On Doctor Pay, and Swedes
Noam Scheiber reports on our Bloggingheads back and forth, where in response to his argument that we could compensate doctors with prestige rather than money, I said:
We don't have a unified culture. There's no--Sweden can talk about having a Swedish culture, and to some extent a Swedish status hierarchy and Swedish values. That's just not true of America. Everyone's participating in about 97 different subcultures. So you can invent your own status hierarchy, but you can't get everyone to buy into the idea that we should pay our doctors $60,000 a year and then all love them a lot because they're doctors.
I guess Megan's point is that Sweden has a more discernible status hierarchy because it's a much more homogeneous country. And it sorta sounds plausible (though I still think most people are inclined to respect doctors regardless of whether or not they belong to the same subculture--all the more so if they're satisfied with their health care).
But then, a day or two after all this, I stumbled across this item from Matt Yglesias:
An interesting fact about Sweden is that an extremely high proportion of its population is foreign born. It's not the highest in the world--Canada and Australia take the crown--but the foreign-born are a larger proportion of the population than in the United States.
A large number of those immigrants are from other European countries, but apparently Sweden has one of the world's largest Assyrian populations.
Hmmm. It turns out even Sweden doesn't have a Swedish culture.
I could be wrong--I'm certainly no expert on Sweden--but my understanding is that Sweden has a very high immigration rate because of its extraordinarily generous asylum policy. However, these immigrants are not particularly well assimilated, and are not really the people who become doctors in Sweden. Indeed, the non-Western immigrants to whom Matt refers seem to have a horrifically high unemployment rate. Second generation immigrants, particularly those who are not from Northern Europe, appear to have severe lagging income gaps with ethnic Swedes. As Michael Moynihan said a while back:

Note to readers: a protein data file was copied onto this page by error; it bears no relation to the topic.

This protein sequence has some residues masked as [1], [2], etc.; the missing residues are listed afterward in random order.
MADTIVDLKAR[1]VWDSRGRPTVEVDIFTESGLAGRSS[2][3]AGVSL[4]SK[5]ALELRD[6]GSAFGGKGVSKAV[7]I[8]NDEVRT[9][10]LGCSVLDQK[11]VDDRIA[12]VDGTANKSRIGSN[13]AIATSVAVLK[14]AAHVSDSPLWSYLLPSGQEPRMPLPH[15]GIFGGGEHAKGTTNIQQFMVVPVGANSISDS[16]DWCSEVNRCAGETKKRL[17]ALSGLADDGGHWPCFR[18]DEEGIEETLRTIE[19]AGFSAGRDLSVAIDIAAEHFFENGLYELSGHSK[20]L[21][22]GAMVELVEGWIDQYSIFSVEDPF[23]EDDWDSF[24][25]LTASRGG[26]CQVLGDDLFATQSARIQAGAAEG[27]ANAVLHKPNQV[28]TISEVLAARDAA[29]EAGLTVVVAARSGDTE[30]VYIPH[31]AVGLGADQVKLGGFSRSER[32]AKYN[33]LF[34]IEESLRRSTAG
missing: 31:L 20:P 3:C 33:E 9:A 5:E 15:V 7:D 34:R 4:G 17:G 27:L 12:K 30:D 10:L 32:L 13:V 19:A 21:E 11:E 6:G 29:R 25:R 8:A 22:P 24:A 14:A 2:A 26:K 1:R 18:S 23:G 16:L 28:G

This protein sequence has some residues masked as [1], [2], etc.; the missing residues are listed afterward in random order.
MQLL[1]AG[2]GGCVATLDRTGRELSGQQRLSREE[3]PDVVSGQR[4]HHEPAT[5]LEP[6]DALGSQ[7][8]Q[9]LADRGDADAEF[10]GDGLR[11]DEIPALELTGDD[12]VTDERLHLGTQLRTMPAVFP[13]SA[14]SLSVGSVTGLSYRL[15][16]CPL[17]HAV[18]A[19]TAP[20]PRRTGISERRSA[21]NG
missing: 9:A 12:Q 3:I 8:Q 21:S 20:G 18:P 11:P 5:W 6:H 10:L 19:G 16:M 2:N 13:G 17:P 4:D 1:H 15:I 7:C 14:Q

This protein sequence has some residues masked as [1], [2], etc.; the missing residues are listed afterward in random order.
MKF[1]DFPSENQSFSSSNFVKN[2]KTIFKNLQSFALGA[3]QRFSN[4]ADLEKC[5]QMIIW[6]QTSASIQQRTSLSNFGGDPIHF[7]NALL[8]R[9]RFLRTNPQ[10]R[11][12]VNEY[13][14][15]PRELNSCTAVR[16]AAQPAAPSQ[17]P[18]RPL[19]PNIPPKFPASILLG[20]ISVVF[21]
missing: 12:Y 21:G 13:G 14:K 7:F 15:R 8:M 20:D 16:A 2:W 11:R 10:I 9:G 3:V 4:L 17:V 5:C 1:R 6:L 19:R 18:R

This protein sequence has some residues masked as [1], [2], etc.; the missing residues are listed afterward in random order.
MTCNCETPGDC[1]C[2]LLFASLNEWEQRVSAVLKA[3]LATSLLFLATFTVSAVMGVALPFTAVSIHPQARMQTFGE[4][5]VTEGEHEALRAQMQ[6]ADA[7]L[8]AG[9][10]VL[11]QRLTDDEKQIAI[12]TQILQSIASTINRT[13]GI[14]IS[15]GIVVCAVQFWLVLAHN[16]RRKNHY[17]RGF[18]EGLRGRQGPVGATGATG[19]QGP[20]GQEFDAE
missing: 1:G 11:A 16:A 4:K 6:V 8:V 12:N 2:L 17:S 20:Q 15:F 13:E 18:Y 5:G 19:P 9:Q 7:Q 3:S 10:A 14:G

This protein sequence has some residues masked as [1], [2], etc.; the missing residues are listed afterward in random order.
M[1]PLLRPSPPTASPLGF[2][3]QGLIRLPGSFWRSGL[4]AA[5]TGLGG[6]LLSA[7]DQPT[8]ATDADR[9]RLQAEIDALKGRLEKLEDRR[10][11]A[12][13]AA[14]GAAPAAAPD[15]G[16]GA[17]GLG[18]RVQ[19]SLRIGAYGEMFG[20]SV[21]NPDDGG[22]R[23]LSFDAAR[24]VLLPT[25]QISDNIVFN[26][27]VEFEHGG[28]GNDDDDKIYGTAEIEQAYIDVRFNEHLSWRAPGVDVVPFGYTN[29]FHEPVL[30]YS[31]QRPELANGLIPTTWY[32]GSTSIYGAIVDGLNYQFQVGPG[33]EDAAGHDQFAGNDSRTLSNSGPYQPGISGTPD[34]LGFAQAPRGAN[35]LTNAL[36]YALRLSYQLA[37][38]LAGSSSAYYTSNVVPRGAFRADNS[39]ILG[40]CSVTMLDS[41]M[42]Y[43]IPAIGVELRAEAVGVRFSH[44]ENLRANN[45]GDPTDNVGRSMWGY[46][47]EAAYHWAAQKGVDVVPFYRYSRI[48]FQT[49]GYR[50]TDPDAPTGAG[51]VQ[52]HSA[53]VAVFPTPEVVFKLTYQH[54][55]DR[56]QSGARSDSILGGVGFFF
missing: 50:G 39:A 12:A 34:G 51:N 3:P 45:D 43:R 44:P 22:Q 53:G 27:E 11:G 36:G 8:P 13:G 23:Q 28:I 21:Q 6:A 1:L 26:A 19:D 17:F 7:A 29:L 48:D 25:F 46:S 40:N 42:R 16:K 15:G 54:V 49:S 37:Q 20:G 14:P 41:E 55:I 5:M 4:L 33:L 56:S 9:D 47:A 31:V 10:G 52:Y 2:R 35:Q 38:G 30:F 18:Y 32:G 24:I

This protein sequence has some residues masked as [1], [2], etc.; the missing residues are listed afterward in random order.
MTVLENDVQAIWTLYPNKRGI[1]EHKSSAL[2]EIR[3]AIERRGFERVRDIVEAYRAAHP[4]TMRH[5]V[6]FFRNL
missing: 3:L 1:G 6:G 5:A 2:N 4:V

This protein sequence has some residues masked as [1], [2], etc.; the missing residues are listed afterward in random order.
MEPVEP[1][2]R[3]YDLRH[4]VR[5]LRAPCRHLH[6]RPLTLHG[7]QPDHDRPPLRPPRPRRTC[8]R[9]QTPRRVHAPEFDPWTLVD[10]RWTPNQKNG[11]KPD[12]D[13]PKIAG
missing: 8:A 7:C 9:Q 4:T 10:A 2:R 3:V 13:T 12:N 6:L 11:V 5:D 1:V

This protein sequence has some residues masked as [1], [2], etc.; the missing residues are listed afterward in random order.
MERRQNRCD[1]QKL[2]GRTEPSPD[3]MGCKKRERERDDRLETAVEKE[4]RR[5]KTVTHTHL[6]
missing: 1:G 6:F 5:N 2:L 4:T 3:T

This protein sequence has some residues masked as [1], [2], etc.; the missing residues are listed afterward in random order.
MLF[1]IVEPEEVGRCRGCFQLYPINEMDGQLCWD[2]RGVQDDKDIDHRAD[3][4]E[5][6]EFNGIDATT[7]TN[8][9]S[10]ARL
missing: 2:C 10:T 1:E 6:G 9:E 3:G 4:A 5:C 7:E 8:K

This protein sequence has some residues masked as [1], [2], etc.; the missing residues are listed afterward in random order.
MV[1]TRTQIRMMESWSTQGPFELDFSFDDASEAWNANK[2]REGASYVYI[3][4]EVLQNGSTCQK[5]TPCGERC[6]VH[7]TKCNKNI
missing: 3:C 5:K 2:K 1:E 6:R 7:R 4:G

[T]he plurality of the foreign-born in Sweden are Finns and Finlandsvensk-Swedish-speaking Finns-who are very much a part of the Nordic welfare tradition. This will soon change, with the influx of asylum-seekers from the Middle East, and we'll soon see how much stress this puts on the "Swedish model." That said, and as Geier seems to concede but not comprehend, the remaining 87 percent are native-born Swedes with, for the most part, a common cultural, religious/irreligious, social, and political heritage. This is, obviously, not the case with native-born Americans, a patchwork of ethnicities and religious affiliations. (Incidentally, I am an American-born permanent resident of Sweden.)
My impression is that the ethnic Nordics who have a higher probability of finding jobs as skilled professionals do in fact think of themselves as participating in a common Swedish culture in a way that is just not comprehensible in the United States. They talk about being Swedish in the way that an individual American might talk about being Jewish, or a Harvard grad.